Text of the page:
Heng Chee How: Re-employing the Working Man

On 1 July 1979, a product was launched that took the world by storm. It was the Sony Walkman. With that invention, music was not only personalised but rendered mobile. Exactly 38 years later, 1 July 2017 will also be an important date. On that day, the amended Retirement & Re-employment Act (RRA) will take effect in Singapore. The enactment of the amended RRA has many similarities with the introduction of the Walkman.

Over the next three decades since its launch, the Walkman underwent many changes in looks and functions to meet and excite the ever-growing expectations of customers. I own a CD version of Walkman – and it still works.

The enactment of the amended Retirement and Re-employment Act has many similarities with the introduction of the SONY Walkman. (Photo Source: DSG Heng Chee How)

The enactment of the amended Retirement and Re-employment Act has many similarities with the introduction of the SONY Walkman. (Photo Source: DSG Heng Chee How)

Fast forward to today. When people listen to their personalised playlists on their mobile devices, where do they get their music from? Few would say from CDs and fewer still from tape cassettes. Many might say Spotify or some other music streaming platforms that come in the form of an app on their mobile phones. Indeed, the Sony Walkman itself lives on very successfully through a SonyMusic app in Sony Experia mobile devices.

The Sony Walkman tells a story of how a new thing can revolutionise expectations and behaviour.  It is also a story of continual innovation, adaptation and improvement. Ultimately, it is also a story of transformation into something quite different from the original (software app versus hardware product) yet still serving the same deep thirst and demand for personalised and mobile enjoyment of quality music.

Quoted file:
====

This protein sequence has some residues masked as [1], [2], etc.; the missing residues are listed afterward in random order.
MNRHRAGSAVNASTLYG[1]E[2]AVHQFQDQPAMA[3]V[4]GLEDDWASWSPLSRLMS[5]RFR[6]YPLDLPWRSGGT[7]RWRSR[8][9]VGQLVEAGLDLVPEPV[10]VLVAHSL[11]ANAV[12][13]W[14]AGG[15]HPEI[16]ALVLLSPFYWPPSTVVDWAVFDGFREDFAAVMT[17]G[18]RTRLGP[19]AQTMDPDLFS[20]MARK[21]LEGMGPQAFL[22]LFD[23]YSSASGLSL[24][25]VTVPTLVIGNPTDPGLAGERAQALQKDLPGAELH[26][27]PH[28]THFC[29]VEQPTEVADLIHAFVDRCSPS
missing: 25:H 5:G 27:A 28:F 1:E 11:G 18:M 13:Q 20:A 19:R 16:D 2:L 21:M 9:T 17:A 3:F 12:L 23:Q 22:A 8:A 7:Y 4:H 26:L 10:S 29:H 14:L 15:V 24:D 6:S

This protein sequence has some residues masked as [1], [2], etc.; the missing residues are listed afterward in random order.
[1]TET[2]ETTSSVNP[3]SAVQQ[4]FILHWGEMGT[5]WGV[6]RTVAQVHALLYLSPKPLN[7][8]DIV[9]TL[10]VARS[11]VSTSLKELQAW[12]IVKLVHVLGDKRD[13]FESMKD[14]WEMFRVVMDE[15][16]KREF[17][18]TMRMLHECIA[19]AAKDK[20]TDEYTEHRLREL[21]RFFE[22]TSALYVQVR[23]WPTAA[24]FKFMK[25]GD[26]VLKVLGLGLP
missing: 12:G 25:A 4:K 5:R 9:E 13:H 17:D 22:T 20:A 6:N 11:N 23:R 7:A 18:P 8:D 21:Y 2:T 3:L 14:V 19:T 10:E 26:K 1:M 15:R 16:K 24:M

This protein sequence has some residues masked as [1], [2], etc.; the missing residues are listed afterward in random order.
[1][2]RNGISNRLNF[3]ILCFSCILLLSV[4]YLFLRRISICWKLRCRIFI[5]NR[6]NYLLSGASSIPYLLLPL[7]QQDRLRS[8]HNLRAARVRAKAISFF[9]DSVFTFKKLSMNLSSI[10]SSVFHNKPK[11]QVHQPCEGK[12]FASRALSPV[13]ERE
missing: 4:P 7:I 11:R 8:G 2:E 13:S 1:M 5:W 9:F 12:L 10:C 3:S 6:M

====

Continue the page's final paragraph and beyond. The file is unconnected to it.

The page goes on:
This tale reminds us of some important truths:

  • There will always be rewards for supplying what the market demands. For companies, this could be a sought-after product or service. For individuals, this could be a job or an income-making opportunity in exchange for time, talent and relevant experience. For legislation, this would mean to make laws that regulate essential relations among interested parties in key areas based on fairness and aimed at progression.
  • How demands are met will change over time, as tastes, expectations, technology and demographics interplay. It is extremely rare to have a product or service that can both stay unchanged and yet enjoy everlasting success – whether it is a particular job description, product, service or law.
  • While the ways through which demands are met will evolve and transform, the inherent demands – meeting the material and higher-order needs of the human person – will remain resilient across time. Therefore, those who are continually able to find cheaper, better, faster ways to meet and develop such needs will retain and grow their value, and not risk obsolescence.
DSG Heng U Live Roadshow

In January 2017, Parliament passed amendments to the RRA, bringing about three key improvements that would further enhance its usefulness to both mature workers and their companies. (Photo Source: NTUC U Live)

Enactment of the RRA

The RRA was enacted by Parliament in January 2011 and put into effect from January 2012. The key breakthrough in the original piece of legislation was to further prolong the employment of mature workers reaching the statutory retirement age of 62 through fair yet more flexible re-employment till age 65. In a way, the enactment of this law was a “Walkman-like launch moment” for the employment of workers reaching statutory retirement age.

Then, in January 2017, Parliament passed amendments to the RRA to further enhance its usefulness to both mature workers and their companies.  Parliament also mandated that the amended law kicks in from 1 July 2017. In gist, the amendments brought three key improvements:

  • The Re-employment Age Ceiling will be raised from 65 to 67. This gives mature workers reaching age 65 additional statutory help to earn another two years of pay.